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The Forest Floor Series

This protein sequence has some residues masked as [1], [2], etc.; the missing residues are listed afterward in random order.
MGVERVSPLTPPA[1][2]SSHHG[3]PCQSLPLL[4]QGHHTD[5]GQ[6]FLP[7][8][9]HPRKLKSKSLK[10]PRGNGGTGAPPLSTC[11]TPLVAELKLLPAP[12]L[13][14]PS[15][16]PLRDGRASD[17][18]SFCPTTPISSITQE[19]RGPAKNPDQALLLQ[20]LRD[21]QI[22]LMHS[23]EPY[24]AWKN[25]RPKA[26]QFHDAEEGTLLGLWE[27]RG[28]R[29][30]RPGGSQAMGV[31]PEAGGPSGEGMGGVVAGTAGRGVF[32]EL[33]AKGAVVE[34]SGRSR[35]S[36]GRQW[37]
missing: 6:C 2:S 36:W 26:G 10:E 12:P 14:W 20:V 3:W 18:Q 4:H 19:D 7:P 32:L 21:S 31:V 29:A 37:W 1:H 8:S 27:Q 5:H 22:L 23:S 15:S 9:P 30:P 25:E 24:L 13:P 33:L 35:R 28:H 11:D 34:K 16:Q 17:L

About 15 years ago, Colby Caldwell saw the future of photography in a flatbed scanner. “In actuality, it is a camera, just in reverse,” Caldwell says. “Typical cameras receive light, but scanners emit light as well.” For years, Caldwell used a scanner in his studio to make highly detailed images of dead birds, spent shotgun shells, and other subjects. Then, in January, Caldwell decided to take the scanner directly to the forest floor, lugging it and a power source in his backpack. “I feel compelled to be in this landscape, working improvisationally with what I find—branches, a stump stippled with fungi, desiccated leaves, stones, water,” he says. The images that Caldwell has made public so far, based on eight to 10 minute exposures, are still life shots featuring leafy detritus and tree bark, but the scanner also provides atmospherics wholly unlike a camera—blocky segments caused by the scanner being moved mid-exposure, with the segments often separated by horizontal ribbons of digital glitchiness. (Electronic ghosts are a source of fascination for Caldwell; a previous series, how to survive your own death, consists of variations on an abstract digital pattern Caldwell made accidentally.) The best images toy with geometrical echoes between the segments and the forest forms being photographed. Many are labeled “tbd” or “untitled” and categorized under what he’s calling The Forest Floor Series. Caldwell says that trudging through the woods with a scanner “delivered me back to the primary desire of photography: how to harness light, how to play with time.” The works are available at colbycaldwell.com and hemphillfinearts.com. Free. —Louis Jacobson